Although quinoa is relatively new to the North American market, it has been considered a staple or “the mother grain” to the people of Peru and Bolivia for hundreds of years. To this day quinoa remains an important food in South American cuisine and is beginning to make headway as a lighter and healthier alternative to rice and couscous. Tiny and bead-shaped, quinoa cooks like rice and couscous. It is available packaged as a grain, ground into flour for bread-making, and in several forms of pasta.
Quinoa is a species of the goosefoot family (Chenopodium). As a “chenopod”, quinoa is closely related to species such as beets and spinach and is not considered to be a true cereal or grain. This is because quinoa stalks grow with broad leaves, unlike true grains and corn which do not. Although quinoa leaves are edible and can be eaten as a leaf vegetable, they are not available commercially because quinoa is generally harvested solely for its seeds.
On Pesach, it is forbidden to consume, derive benefit from; and even own chometz. Although actual chometz is limited to five species of grain, namely: wheat, barley, spelt, rye and oats, Ashkenazic custom forbids consumption of kitniyos. Kitniyos is loosely translated as “legumes” but it is actually much broader in application. A legume would be a “fruit” that grows inside a pod, such as beans and peas. Kitniyos, on the other hand, is a categorical term and includes grains and cereals such as rice, millet, corn, and some seeds such as mustard and poppy seeds. On a basic level, it can be argued that quinoa should not be classified as kitniyos because it is not a legume, grain, cereal or even a true seed, but rather it is a vegetable.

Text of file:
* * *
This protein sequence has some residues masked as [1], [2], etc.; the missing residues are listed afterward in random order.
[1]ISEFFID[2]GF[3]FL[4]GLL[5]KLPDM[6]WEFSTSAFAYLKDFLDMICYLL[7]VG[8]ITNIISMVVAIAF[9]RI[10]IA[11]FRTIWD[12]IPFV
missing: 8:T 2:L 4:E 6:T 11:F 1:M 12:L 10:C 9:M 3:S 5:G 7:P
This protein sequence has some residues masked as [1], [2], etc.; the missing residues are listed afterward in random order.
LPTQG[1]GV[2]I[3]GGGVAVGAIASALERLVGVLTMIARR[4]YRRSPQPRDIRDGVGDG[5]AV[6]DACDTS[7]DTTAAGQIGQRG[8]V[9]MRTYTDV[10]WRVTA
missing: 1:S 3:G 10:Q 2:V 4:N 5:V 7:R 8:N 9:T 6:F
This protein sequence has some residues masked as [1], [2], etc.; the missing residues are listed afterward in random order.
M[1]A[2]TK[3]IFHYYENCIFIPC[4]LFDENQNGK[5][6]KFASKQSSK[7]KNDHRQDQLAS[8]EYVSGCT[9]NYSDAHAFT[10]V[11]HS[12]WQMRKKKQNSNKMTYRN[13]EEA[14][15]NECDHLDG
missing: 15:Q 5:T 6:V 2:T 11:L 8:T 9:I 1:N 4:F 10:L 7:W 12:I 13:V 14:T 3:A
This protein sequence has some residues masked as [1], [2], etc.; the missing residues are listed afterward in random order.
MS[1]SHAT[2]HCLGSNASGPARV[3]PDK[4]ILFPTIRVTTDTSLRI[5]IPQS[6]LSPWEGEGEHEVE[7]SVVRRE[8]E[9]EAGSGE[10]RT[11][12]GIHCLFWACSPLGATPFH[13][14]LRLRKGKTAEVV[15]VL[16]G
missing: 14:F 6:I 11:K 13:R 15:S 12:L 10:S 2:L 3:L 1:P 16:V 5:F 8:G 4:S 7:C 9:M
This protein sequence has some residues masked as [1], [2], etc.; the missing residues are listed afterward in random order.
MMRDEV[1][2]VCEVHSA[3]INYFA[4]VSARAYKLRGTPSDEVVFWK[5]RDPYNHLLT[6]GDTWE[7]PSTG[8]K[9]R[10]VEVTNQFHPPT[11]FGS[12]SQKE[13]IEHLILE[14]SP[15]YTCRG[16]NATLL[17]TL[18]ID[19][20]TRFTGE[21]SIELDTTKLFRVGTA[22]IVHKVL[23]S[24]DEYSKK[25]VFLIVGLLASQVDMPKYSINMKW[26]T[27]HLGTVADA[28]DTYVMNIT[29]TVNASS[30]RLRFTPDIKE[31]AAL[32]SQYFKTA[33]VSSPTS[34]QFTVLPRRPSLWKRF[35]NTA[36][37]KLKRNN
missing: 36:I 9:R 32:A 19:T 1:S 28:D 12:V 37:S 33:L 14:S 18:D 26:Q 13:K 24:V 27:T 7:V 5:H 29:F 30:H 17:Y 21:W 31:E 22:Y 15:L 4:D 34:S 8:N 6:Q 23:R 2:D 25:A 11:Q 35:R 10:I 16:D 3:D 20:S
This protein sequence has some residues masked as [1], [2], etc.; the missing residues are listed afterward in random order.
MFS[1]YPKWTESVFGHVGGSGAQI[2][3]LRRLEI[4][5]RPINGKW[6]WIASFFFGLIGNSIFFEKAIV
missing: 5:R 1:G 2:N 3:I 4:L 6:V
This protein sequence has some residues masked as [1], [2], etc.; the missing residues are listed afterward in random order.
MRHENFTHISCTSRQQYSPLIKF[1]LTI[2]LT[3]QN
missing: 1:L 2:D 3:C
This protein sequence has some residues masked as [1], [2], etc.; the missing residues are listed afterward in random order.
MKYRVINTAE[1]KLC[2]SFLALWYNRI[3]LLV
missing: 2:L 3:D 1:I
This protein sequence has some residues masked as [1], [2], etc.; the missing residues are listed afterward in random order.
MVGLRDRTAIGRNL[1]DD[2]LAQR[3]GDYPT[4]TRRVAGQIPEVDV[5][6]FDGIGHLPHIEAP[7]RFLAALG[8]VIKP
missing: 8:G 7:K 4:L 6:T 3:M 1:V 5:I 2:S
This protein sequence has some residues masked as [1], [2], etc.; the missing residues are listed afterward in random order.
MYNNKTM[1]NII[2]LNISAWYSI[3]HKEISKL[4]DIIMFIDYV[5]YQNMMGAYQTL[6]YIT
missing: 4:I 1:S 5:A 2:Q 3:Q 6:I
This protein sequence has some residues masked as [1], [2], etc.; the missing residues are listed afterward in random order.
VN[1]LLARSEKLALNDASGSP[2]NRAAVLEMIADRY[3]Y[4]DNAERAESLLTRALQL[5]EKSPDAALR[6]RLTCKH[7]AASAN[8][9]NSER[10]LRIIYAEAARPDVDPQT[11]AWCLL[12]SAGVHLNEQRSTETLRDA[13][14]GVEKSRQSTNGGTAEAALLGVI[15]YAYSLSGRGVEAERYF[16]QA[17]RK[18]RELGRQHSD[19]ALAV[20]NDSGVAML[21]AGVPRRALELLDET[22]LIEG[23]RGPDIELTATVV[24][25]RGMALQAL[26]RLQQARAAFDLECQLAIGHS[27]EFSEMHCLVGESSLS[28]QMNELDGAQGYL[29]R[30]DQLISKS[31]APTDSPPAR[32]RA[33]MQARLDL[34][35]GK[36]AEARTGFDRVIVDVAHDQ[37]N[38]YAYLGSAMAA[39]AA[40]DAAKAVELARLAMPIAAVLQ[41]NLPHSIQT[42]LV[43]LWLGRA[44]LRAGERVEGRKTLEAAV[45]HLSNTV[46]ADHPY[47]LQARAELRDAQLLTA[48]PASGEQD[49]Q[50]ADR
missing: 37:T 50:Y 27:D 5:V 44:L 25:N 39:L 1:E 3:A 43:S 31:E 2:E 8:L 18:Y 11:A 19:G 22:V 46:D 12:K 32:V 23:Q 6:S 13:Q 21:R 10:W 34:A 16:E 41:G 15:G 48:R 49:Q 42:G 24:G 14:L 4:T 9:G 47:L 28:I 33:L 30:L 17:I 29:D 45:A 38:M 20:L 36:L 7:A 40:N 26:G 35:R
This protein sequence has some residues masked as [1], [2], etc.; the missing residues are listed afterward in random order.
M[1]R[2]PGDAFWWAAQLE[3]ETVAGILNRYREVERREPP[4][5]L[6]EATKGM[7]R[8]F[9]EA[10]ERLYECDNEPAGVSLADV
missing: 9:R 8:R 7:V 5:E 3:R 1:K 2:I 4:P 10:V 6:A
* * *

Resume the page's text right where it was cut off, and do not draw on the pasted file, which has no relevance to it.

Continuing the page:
In order to consider this argument, we must explore the reasons behind the custom of prohibiting kitniyos on Pesach. The Poskim provide two primary reasons for its institution:
1. It is not uncommon to find chometz grains mixed together with some types of kitniyos in a manner that is difficult to recognize and sift properly.
2. Kitniyos and chometz can potentially share several common characteristics: 1) some kitniyos dishes are cooked in a manner that is similar to the way that chometz dishes are cooked; 2) some kitniyos are ground and made into flour which can then be used for bread-making; 3) some kitniyos can look similar to chometz grains; and 4) some are harvested and stored in a manner that is similar to grains. Because kitniyos and chometz share common characteristics, an allowance of kitniyos on Pesach could lead to confusion and perhaps eventually lead to leniency in regard to actual chometz.
In addition to the kitniyos species that were prohibited because of these two reasons, the category was expanded to include species that grow on sharvitin (stalks), similar to other legumes and kitniyos grains, even when the two aforementioned reasons do not directly apply. Primary examples of this type of kitniyos are mustard seed and rapeseed (canola).
Let us now examine quinoa in light of this information. Last year, Star-K Kosher Certification posted a “kashrus alert” stating the results of a recent investigation into quinoa production. Their investigation found that it is possible that quinoa grows or is processed in the proximity of chometz. Other organizations have stated that quinoa can be packaged together with chometz grains. As such, it appears to be possible that some packages of quinoa can contain chometz grains. Quinoa can be made into dishes that resemble chometz and quinoa flour can be used to make bread! Furthermore, quinoa is harvested for its seeds which are stored in silos, in the same manner as chometz grains and other kitniyos. Finally, quinoa grows on sharvitin, long stalks, similar to the way that other kitniyos grow. Accordingly, it would seem clear that quinoa ought to be considered kitniyos.